Investing in Kosovo

Emerging Europe sits down with Neil Taylor, head of Kosovo at the European Bank for Reconstruction and Development (EBRD), to discuss both the opportunities and challenges facing the young country.

As country boss of one of the leading institutional investors in Kosovo, few people are in a better position to offer a thorough perspective of the country’s investment climate than the EBRD’s Neil Taylor. One of the first pieces of insight he offers is that as a young country, Kosovo has exceptional opportunities that many other countries in Europe do not have, but that challenges remain.

“After independence, Kosovo was able to establish a new legal and regulatory system, modelling it on modern best practices,” he says. “To achieve the best results, Kosovo must continue to focus on consistent and timely implementation of legislation and strengthen the capacities of the judiciary and rule of law. The economy remains constrained by low productivity, high unemployment, a thin export base and limited foreign direct investment (around three per cent of GDP annually over the past five years). Businesses lack the know-how and capacity to expand, improve productivity and innovate. These challenges need to be addressed in order for the country to reach its full potential.”

While a young and growing population provides an ample supply of labour in contrast to most European countries, enhancing the quality of education and training is key to reducing skills mismatches.

“This is an issue which is often reported by companies,” says Mr Taylor. “Also, improving the quality of life and the business environment is necessary in order to reduce still high emigration and keep talented people at home. Kosovo’s economy is growing faster than its peers in the region but it needs to accelerate even more. The young generation of Kosovars represents perhaps a unique opportunity to achieve this.”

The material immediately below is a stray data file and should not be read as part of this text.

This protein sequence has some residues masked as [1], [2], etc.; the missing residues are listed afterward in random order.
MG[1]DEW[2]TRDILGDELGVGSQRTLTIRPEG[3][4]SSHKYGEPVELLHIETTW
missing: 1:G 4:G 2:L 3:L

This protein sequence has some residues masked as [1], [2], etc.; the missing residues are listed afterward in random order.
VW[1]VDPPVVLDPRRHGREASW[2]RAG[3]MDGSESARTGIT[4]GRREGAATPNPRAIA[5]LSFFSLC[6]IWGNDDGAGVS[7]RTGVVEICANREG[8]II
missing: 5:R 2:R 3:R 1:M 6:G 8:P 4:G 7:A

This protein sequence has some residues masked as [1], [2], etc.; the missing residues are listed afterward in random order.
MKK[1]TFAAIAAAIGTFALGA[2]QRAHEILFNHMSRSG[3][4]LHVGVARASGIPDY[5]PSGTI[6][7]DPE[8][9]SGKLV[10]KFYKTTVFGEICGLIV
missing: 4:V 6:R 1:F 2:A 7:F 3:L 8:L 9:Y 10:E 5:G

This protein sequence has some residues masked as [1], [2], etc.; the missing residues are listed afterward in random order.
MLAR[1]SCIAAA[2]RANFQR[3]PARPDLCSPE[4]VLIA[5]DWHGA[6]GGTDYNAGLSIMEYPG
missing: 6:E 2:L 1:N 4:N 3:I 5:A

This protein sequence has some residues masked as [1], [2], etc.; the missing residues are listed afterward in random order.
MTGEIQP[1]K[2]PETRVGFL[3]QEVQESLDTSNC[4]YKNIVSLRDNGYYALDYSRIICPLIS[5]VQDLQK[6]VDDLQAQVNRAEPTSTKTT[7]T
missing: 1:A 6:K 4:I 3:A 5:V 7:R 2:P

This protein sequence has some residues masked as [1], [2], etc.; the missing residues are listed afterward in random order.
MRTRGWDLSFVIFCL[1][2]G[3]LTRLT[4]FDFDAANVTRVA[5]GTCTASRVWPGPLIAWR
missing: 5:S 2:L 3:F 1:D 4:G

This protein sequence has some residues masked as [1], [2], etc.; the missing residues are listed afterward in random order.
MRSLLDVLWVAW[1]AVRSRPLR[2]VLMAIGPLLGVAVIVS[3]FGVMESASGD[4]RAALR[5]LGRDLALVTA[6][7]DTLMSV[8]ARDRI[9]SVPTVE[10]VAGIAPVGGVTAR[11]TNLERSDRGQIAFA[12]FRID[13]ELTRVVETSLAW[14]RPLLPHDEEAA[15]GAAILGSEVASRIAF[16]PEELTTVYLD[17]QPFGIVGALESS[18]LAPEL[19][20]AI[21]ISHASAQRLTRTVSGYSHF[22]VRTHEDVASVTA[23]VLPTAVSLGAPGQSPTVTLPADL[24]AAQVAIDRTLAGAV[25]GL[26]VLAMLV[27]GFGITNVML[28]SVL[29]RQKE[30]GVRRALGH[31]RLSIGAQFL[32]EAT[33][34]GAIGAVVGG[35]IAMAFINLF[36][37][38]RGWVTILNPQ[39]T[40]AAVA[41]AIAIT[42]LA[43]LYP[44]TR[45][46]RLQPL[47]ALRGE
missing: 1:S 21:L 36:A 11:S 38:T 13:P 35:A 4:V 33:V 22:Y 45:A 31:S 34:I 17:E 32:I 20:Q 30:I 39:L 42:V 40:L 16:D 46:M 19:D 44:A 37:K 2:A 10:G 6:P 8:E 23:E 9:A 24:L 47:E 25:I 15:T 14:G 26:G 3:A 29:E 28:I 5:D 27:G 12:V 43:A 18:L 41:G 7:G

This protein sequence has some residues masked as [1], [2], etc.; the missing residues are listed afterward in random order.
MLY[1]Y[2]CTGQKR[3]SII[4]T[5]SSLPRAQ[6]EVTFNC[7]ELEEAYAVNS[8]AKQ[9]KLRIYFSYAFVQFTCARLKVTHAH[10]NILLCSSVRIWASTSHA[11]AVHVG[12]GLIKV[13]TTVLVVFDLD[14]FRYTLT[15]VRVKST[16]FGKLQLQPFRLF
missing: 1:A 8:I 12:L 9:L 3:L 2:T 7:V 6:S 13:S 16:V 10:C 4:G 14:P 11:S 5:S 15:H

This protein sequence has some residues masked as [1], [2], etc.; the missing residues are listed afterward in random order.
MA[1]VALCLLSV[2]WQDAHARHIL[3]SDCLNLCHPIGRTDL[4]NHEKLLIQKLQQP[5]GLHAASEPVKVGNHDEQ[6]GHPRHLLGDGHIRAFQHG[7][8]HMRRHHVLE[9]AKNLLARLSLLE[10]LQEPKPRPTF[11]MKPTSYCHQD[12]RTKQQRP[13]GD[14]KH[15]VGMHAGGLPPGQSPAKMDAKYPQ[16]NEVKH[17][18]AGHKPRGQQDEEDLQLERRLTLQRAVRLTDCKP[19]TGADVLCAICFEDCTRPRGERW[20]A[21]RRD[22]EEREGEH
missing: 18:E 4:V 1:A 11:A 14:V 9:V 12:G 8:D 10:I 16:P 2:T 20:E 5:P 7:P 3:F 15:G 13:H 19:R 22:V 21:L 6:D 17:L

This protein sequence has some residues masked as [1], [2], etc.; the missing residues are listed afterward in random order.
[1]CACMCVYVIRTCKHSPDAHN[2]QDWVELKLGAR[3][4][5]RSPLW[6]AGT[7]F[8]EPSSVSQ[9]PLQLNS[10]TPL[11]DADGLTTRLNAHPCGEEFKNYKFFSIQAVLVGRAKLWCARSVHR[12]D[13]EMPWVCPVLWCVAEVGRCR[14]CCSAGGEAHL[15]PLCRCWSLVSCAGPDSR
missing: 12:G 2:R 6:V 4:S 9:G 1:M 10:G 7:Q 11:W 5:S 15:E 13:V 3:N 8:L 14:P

Mr Taylor also feels that improving the political relationship with Serbia would help to enhance the economy. “It would send the right signal to foreign investors. This would undoubtedly contribute to faster growth,” he adds.

In 2018, Kosovo’s economy grew by 4.1 per cent. The EBRD sees this as sustainable. “I think that we can expect Kosovo to sustain a growth rate of around four per cent in the medium term, or indeed even increase it if the business environment improves further.”

The energy question

The challenges that the EBRD wants to tackle in Kosovo are similar to those of the wider region: fostering the private sector’s potential, strengthening regional integration and connectivity, and addressing the energy challenge.

“We are well aware that energy is a crucial question in the Western Balkans where the majority of energy generation depends on coal and efficiency standards throughout the value chain leave considerable room for improvement,” says Mr Taylor. “This issue is probably nowhere more acute than in Kosovo. We are determined to make a strong contribution to help the country address this challenge and find sustainable solutions. Our focus is on energy diversification through renewable energy production, improving power transmission and supporting energy efficiency improvements. We are working closely with the authorities to finalise the regulatory framework in a form that will unlock significant investment in clean, domestic power. We are also working to improve residential energy efficiency by extending a number of credit lines and in 2018 we signed Prishtina up to our Green Cities programme.”

To promote the private sector, the EBRD is expanding its private sector finance and advice: “In 2018 we launched our new SME Competitiveness credit lines with two banks and made deals with three corporate and SME clients. This goes hand in hand with work to develop the sector sustainably through policy discussions on the investment climate and governance, and with advisory services to accelerate the growth of small businesses. More remains to be done on privatisation and we have offered to support the government’s intentions in this regard, starting with Kosovo Telecom.”

The EBRD also recognises that supporting connectivity, regional integration and infrastructure development is needed to improve Kosovo’s main transport links, strengthening cooperation with the region and beyond, and helping to attract foreign direct investment.